Maine’s failing to prevent drug deaths by limiting distribution of a medication that counteracts overdoses and punishing those who call 911 to report overdoses, according to a recent analysis. But new legislation could change the state’s approach.
The analysis, performed in October by the Trust for America’s Health, was publicized again this week in light of the death of actor Philip Seymour Hoffman by an apparent heroin overdose.
Just three weeks ago, Maine Attorney General Janet Mills sounded the alarm about a startling increase in fatal heroin overdoses in Maine, which jumped from seven in 2011 to 28 in 2012. Last Friday, an 18-year-old Bath student was hospitalized for a suspected heroin overdose.
In his State of the State address Tuesday evening, Gov. Paul LePage noted the 163 drug-induced deaths in Maine in 2012.
Many public health officials have raised concerns that efforts to curtail prescription drug abuse have led users to shift to cheaper and more readily available heroin.
In 17 states and Washington, D.C., lawmakers have expanded the availability of naloxone, a prescription medication that counteracts the life-threatening effects of opiate overdose. An overdose of heroin or other opiates such as prescription painkillers and methadone can depress breathing and the body’s nervous system, leaving users unconscious. Naloxone, known by the brand name Narcan, restores breathing, allowing users to potentially survive an otherwise fatal overdose.
Naloxone is used in Maine ambulances, but new legislation would put the medication into the hands of police, volunteer firefighters, drug users and their families. L.D. 1686, sponsored by Rep. Sara Gideon, D-Freeport, would free doctors to dispense the medication not only to a drug user at risk of overdosing, but also to anyone likely to witness the overdose, such as a relative or friend.
“Its use in Maine is not widespread,” Gordon Smith of the Maine Medical Association said of naloxone, adding that passage of the bill would ease physicians’ concerns about prescribing it.
More than 90 percent of overdose deaths involve prescription drugs, Smith explained, though not always drugs intended for the victims. Doctors prescribing painkillers know that some patients could get addicted, but many are reluctant to also prescribe naloxone for fear of a lawsuit in the event of an overdose death, he said. Providing a patient with naloxone could be interpreted as proof that a physician suspected a patient was at risk of an overdose from pills that doctor prescribed, Smith said.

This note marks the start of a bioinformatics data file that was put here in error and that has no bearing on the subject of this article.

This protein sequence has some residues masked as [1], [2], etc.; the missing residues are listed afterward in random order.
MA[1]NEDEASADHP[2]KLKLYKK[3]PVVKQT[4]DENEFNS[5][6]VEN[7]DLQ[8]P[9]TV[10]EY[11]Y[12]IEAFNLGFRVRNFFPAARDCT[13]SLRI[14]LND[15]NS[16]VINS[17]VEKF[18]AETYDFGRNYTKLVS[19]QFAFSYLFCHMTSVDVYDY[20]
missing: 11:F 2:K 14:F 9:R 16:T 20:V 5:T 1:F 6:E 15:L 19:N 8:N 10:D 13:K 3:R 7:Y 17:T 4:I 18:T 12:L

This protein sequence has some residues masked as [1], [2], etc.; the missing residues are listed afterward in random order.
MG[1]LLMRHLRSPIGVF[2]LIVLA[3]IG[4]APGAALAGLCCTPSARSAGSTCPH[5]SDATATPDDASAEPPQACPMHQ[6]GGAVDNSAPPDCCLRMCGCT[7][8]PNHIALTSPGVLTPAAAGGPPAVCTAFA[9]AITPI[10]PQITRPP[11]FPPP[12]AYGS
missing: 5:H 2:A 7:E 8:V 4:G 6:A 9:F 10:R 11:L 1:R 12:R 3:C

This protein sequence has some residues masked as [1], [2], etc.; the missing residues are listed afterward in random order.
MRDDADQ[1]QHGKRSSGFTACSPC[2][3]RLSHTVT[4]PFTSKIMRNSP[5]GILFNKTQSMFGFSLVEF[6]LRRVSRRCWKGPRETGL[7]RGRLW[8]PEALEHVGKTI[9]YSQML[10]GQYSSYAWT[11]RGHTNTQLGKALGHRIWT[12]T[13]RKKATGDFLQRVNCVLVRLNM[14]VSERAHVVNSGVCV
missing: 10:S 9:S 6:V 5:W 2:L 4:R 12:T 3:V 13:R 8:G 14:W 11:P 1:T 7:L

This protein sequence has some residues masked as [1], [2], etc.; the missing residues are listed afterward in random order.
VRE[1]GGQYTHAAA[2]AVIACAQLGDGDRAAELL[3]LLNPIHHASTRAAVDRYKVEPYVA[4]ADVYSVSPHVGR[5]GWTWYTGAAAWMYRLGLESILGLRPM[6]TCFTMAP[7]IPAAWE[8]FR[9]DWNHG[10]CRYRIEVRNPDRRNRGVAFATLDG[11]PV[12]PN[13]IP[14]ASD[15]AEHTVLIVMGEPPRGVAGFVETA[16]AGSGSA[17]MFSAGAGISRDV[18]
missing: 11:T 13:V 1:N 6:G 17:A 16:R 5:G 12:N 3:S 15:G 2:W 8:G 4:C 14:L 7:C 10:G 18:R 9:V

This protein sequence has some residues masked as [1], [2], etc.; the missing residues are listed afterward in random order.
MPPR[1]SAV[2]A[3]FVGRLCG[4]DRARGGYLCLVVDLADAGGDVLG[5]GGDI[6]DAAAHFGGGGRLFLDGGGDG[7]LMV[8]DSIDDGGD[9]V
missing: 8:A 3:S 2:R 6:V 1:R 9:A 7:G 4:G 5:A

The new legislation includes an immunity provision that would protect health care professionals who prescribe or dispense naloxone from civil and criminal liability and professional disciplinary action.
Then there are the drug abusers who don’t have a doctor, another reason naloxone should be made available to community addiction and recovery organizations best equipped to respond to overdoses, Smith said.
“This really would save quite a few lives…Every one of those deaths is someone’s son, daughter, brother, sister,” Smith said.
A public hearing on the bill scheduled for 9 a.m. Wednesday in Augusta was postponed due to the snowstorm.
Naloxone distributed through community overdose prevention programs has led to more than 10,000 overdose reversals, according to the U.S. Centers for Disease Control and Prevention. The medication carries risks, however, including sudden and violent withdrawal that can lead to vomiting and aspiration.
Administered through a nasal spray or injection, naloxone does not provide a high. Drug abusers who overdose still must be hospitalized after the medication is administered.
Maine is also among the majority of states lacking laws to protect those who report drug overdoses from criminal prosecution, according to the Trust for America’s Health analysis. So-called “Good Samaritan” laws provide a degree of immunity from criminal charges or sentencing leniency for people reporting their own or others’ drug overdoses. Supporters argue that fear of arrest and prosecution prevents people who overdose or witness an overdose from calling 911.
Gov. LePage last June vetoed a bill that would have protected overdose witnesses who call for help, writing that the legislation, while noble, would “create an unnecessary barrier for drug enforcement when drug use remains a significant scourge on our state.”
Maine has seen a nearly 100 percent rise in drug overdose deaths over the last decade. Nationally, rates have doubled in 29 states since 1999, quadrupling in four of those states and tripling in 10 more.